Traditionally close economic and social cooperation
The links between the European Union and the United States have historical roots: America’s decision in 1945 not to withdraw from Europe, as it did after the First World War, provided for an element of stability and security during the Cold War. This enabled Europe to pursue its integration. Thus the integration of Europe following the Second World War was both a historic achievement by the Europeans and the successful result of far-sighted American foreign policy.
North America and the EU are the two most closely linked economic regions in the world. Transatlantic trade and mutual investment create growth and jobs both in the EU and in the United States. In 2019 the United States was the biggest importer of goods from the EU and the second-largest exporter of goods to the EU. In 2019 the EU exported goods worth 384 billion euro to the United States, importing goods worth 232 billion euro (source: EUROSTAT). Americans invest three times as much in the EU as in the whole of Asia. EU nationals invest eight times as much in the United States as in China and India together (source: EUROSTAT).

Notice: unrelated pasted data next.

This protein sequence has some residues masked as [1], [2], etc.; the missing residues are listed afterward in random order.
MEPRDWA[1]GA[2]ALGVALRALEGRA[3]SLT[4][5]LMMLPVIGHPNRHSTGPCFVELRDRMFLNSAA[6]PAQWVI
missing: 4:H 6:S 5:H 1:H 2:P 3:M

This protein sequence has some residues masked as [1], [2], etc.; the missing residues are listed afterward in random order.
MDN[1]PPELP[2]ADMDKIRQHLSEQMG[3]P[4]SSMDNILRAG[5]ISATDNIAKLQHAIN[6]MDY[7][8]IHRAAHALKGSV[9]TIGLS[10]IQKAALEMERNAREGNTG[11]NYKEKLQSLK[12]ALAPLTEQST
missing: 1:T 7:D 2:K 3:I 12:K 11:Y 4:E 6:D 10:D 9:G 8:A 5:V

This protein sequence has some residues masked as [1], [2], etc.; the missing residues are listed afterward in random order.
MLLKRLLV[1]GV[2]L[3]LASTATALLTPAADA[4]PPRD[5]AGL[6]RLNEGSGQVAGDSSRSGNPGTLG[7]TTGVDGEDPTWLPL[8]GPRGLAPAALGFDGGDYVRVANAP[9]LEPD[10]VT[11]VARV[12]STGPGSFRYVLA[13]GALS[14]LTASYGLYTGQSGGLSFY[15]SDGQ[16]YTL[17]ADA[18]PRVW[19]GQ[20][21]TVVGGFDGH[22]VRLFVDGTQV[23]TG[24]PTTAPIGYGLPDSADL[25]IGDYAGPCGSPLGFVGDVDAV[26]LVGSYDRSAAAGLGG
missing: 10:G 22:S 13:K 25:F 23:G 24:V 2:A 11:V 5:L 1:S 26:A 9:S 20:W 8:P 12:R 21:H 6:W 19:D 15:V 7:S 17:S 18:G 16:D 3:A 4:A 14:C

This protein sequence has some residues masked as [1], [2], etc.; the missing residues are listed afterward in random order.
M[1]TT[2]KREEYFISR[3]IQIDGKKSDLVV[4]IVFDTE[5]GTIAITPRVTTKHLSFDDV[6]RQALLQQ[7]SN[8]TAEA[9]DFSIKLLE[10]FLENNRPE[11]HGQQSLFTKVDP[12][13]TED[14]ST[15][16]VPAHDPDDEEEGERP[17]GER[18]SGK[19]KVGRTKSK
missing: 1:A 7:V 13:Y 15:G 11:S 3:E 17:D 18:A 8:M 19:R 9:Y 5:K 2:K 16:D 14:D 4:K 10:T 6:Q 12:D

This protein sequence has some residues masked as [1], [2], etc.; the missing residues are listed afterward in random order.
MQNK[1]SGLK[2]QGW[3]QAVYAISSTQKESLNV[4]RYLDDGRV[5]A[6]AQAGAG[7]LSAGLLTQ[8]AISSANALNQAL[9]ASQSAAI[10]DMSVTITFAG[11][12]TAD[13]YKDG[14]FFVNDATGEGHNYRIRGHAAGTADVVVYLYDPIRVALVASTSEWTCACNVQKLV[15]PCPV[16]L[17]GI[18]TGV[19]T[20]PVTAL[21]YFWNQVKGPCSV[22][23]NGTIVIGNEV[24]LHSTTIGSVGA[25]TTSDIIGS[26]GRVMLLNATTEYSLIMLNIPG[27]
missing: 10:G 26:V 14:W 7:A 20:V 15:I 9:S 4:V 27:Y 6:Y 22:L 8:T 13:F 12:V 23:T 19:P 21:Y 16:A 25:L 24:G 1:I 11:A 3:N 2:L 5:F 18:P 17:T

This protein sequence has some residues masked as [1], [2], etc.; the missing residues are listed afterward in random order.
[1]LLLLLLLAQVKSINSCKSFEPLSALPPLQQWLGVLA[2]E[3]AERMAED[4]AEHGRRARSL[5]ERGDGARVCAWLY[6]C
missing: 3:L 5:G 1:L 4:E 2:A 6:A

In this context, the EU is key for bundling the interests of Germany and its European partners, for instance in the field of trade. Although they make up just over 10 percent of the world’s population, the EU and the United States produce about 46 percent of global national product and are responsible for around a third of global trade and one third of all patent registrations. They account for 60 percent of direct investments worldwide.
For historical reasons, Canada and its society also have profound ties to European traditions. Canada enjoys very close political, economic and cultural cooperation with the European states and institutions. A Strategic Partnership Agreement has been in place since 2016 to intensify cooperation between the EU and Canada, particularly on international peace and security policy, global governance, energy, research and development, the environment and climate change.
Since 2018 EU-Canadian trade has been regulated by the Comprehensive Economic and Trade Agreement (CETA). This led to an increase in the volume of trade of 4.5 percent in 2019.
Canada provides support for the EU’s CSDP (Common Security and Defence Policy) missions in Ukraine, Kosovo, Mali, Iraq and the Palestinian territories.